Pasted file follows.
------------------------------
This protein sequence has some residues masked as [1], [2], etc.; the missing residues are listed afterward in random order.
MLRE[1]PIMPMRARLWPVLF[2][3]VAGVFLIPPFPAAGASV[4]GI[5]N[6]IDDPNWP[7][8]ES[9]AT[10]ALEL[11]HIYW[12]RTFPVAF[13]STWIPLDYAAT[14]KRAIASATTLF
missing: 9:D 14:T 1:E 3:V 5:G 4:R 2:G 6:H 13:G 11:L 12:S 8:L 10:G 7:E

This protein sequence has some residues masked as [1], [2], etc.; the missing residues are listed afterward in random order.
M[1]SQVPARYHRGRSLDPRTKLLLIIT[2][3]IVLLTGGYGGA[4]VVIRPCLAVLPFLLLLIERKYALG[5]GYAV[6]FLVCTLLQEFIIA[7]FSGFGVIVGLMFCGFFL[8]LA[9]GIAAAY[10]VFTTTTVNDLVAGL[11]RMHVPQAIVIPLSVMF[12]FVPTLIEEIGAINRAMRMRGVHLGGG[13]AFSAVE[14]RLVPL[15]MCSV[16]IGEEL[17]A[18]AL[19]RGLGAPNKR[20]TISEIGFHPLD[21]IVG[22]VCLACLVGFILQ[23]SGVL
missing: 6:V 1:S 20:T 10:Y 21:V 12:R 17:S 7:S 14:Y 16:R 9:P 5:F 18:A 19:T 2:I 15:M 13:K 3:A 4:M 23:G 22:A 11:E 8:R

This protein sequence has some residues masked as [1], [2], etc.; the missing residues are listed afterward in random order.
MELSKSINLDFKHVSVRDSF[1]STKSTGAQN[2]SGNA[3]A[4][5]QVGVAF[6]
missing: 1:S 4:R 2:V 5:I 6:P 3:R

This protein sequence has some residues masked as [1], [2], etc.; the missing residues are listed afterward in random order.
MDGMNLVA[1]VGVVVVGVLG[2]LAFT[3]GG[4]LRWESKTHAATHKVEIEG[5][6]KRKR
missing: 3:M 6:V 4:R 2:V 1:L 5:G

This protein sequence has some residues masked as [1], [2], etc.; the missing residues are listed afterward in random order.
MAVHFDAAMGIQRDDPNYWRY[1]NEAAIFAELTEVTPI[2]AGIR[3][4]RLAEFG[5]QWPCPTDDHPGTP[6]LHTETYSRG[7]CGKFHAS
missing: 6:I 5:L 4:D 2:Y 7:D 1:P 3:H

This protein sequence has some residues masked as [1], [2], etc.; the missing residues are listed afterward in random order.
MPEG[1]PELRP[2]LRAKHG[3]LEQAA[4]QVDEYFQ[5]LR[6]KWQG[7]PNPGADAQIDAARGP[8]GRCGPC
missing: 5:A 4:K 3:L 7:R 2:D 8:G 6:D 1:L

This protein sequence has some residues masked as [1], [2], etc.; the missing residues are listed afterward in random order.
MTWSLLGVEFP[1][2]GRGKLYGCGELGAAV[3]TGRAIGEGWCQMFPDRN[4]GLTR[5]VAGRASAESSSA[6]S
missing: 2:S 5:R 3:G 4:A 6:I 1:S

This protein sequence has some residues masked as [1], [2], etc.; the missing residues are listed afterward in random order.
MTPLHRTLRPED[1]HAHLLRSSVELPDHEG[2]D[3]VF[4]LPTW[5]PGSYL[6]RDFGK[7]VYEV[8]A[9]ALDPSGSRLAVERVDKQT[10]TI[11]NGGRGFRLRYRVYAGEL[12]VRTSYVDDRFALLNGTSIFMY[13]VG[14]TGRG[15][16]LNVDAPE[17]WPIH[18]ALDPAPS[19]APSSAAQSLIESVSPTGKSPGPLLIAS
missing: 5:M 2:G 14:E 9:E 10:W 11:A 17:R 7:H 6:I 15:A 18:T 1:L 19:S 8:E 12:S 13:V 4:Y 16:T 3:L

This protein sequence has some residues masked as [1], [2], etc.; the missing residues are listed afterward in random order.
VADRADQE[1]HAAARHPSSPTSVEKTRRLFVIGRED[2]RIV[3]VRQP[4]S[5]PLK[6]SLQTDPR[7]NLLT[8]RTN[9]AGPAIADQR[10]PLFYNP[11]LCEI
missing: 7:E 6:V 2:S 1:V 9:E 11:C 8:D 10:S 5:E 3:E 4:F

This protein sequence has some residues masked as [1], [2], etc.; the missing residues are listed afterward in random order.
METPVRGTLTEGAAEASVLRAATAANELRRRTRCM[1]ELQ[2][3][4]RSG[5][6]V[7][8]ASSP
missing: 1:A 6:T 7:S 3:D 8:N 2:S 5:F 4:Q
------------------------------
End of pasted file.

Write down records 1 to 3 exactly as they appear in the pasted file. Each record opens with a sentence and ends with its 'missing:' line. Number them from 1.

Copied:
This protein sequence has some residues masked as [1], [2], etc.; the missing residues are listed afterward in random order.
MLRE[1]PIMPMRARLWPVLF[2][3]VAGVFLIPPFPAAGASV[4]GI[5]N[6]IDDPNWP[7][8]ES[9]AT[10]ALEL[11]HIYW[12]RTFPVAF[13]STWIPLDYAAT[14]KRAIASATTLF
missing: 9:D 14:T 1:E 3:V 5:G 4:R 2:G 6:H 13:G 11:L 12:S 8:L 10:G 7:E

This protein sequence has some residues masked as [1], [2], etc.; the missing residues are listed afterward in random order.
M[1]SQVPARYHRGRSLDPRTKLLLIIT[2][3]IVLLTGGYGGA[4]VVIRPCLAVLPFLLLLIERKYALG[5]GYAV[6]FLVCTLLQEFIIA[7]FSGFGVIVGLMFCGFFL[8]LA[9]GIAAAY[10]VFTTTTVNDLVAGL[11]RMHVPQAIVIPLSVMF[12]FVPTLIEEIGAINRAMRMRGVHLGGG[13]AFSAVE[14]RLVPL[15]MCSV[16]IGEEL[17]A[18]AL[19]RGLGAPNKR[20]TISEIGFHPLD[21]IVG[22]VCLACLVGFILQ[23]SGVL
missing: 6:V 1:S 20:T 10:Y 21:V 12:R 17:S 7:S 14:Y 16:R 9:P 5:F 18:A 19:T 2:I 15:M 13:K 3:A 4:M 23:G 22:A 11:E 8:R

This protein sequence has some residues masked as [1], [2], etc.; the missing residues are listed afterward in random order.
MELSKSINLDFKHVSVRDSF[1]STKSTGAQN[2]SGNA[3]A[4][5]QVGVAF[6]
missing: 1:S 4:R 2:V 5:I 6:P 3:R